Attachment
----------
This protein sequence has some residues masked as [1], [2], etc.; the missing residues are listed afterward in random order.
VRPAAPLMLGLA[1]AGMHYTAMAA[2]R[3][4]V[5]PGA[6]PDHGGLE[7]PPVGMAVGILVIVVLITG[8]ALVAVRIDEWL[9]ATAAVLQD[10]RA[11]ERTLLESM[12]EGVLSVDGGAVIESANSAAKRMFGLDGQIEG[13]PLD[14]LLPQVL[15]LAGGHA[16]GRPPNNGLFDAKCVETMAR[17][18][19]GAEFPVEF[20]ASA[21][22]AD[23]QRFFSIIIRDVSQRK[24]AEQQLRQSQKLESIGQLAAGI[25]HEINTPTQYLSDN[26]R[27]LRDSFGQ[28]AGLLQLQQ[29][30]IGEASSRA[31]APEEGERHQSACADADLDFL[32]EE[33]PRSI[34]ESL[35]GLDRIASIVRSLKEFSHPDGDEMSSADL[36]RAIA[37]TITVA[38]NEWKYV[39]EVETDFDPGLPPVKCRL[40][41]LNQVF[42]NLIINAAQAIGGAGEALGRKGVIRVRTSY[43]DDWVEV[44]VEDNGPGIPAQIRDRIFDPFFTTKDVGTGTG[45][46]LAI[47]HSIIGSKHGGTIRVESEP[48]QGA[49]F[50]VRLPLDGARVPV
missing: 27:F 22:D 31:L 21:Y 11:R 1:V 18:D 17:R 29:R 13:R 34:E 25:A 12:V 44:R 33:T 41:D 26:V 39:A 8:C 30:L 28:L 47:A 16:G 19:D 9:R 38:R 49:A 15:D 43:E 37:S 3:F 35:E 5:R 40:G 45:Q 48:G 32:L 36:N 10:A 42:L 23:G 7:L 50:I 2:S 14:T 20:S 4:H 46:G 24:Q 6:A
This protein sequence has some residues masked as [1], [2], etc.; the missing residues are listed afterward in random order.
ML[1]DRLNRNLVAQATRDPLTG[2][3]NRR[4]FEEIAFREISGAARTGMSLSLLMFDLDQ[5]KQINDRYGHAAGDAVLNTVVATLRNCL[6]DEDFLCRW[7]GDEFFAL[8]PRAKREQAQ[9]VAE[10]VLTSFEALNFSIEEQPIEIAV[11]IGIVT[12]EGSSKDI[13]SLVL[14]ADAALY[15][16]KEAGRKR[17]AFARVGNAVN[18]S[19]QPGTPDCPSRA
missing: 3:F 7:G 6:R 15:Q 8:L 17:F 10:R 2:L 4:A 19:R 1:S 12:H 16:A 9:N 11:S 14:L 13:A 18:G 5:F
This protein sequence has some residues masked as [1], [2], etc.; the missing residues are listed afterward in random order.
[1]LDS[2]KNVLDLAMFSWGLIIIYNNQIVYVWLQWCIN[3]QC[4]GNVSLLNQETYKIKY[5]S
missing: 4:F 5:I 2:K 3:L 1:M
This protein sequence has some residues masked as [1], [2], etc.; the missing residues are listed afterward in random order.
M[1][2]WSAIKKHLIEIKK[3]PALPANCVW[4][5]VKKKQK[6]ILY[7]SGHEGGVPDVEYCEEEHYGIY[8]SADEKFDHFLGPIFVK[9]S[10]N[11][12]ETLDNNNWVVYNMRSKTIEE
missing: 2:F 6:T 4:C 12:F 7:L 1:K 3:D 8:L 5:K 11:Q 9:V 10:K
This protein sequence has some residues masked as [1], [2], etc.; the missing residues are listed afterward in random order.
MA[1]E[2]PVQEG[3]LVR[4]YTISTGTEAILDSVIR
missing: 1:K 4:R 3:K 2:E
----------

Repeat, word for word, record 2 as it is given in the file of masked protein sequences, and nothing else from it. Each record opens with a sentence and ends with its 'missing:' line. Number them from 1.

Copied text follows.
This protein sequence has some residues masked as [1], [2], etc.; the missing residues are listed afterward in random order.
ML[1]DRLNRNLVAQATRDPLTG[2][3]NRR[4]FEEIAFREISGAARTGMSLSLLMFDLDQ[5]KQINDRYGHAAGDAVLNTVVATLRNCL[6]DEDFLCRW[7]GDEFFAL[8]PRAKREQAQ[9]VAE[10]VLTSFEALNFSIEEQPIEIAV[11]IGIVT[12]EGSSKDI[13]SLVL[14]ADAALY[15][16]KEAGRKR[17]AFARVGNAVN[18]S[19]QPGTPDCPSRA
missing: 3:F 7:G 6:R 15:Q 8:L 17:F 10:R 2:L 4:A 19:R 1:S 12:H 16:A 9:N 11:S 14:L 13:A 18:G 5:F